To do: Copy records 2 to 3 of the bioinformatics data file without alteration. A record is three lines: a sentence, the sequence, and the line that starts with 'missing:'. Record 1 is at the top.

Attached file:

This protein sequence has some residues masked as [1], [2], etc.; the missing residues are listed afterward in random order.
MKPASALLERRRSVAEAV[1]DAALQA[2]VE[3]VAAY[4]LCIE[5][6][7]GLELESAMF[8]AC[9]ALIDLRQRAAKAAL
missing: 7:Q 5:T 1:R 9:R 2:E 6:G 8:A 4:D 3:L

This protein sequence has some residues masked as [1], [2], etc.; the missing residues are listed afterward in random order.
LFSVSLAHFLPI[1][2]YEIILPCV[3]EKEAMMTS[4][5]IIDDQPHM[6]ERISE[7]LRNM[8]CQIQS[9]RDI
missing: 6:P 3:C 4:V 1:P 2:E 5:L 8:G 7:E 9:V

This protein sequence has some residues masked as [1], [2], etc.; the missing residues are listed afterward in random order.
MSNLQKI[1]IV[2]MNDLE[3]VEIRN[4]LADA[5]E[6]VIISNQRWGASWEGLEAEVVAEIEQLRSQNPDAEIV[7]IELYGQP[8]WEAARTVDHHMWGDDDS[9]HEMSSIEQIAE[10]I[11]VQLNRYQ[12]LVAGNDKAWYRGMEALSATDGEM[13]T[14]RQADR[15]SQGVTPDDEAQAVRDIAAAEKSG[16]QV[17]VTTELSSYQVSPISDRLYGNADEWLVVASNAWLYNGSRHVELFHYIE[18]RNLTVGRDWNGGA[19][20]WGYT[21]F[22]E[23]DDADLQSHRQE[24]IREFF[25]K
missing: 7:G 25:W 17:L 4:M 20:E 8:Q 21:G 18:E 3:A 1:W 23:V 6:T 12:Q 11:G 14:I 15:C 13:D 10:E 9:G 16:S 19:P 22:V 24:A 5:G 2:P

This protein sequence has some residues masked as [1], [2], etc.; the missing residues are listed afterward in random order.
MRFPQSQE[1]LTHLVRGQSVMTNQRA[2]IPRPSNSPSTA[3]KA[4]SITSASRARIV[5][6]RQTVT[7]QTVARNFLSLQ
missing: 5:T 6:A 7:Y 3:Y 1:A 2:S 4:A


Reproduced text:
This protein sequence has some residues masked as [1], [2], etc.; the missing residues are listed afterward in random order.
LFSVSLAHFLPI[1][2]YEIILPCV[3]EKEAMMTS[4][5]IIDDQPHM[6]ERISE[7]LRNM[8]CQIQS[9]RDI
missing: 6:P 3:C 4:V 1:P 2:E 5:L 8:G 7:E 9:V

This protein sequence has some residues masked as [1], [2], etc.; the missing residues are listed afterward in random order.
MSNLQKI[1]IV[2]MNDLE[3]VEIRN[4]LADA[5]E[6]VIISNQRWGASWEGLEAEVVAEIEQLRSQNPDAEIV[7]IELYGQP[8]WEAARTVDHHMWGDDDS[9]HEMSSIEQIAE[10]I[11]VQLNRYQ[12]LVAGNDKAWYRGMEALSATDGEM[13]T[14]RQADR[15]SQGVTPDDEAQAVRDIAAAEKSG[16]QV[17]VTTELSSYQVSPISDRLYGNADEWLVVASNAWLYNGSRHVELFHYIE[18]RNLTVGRDWNGGA[19][20]WGYT[21]F[22]E[23]DDADLQSHRQE[24]IREFF[25]K
missing: 7:G 25:W 17:L 4:M 20:E 8:Q 21:G 18:E 3:A 1:W 23:V 6:T 12:Q 11:G 14:I 15:C 13:D 10:E 9:G 16:S 19:P 22:V 24:A 5:G 2:P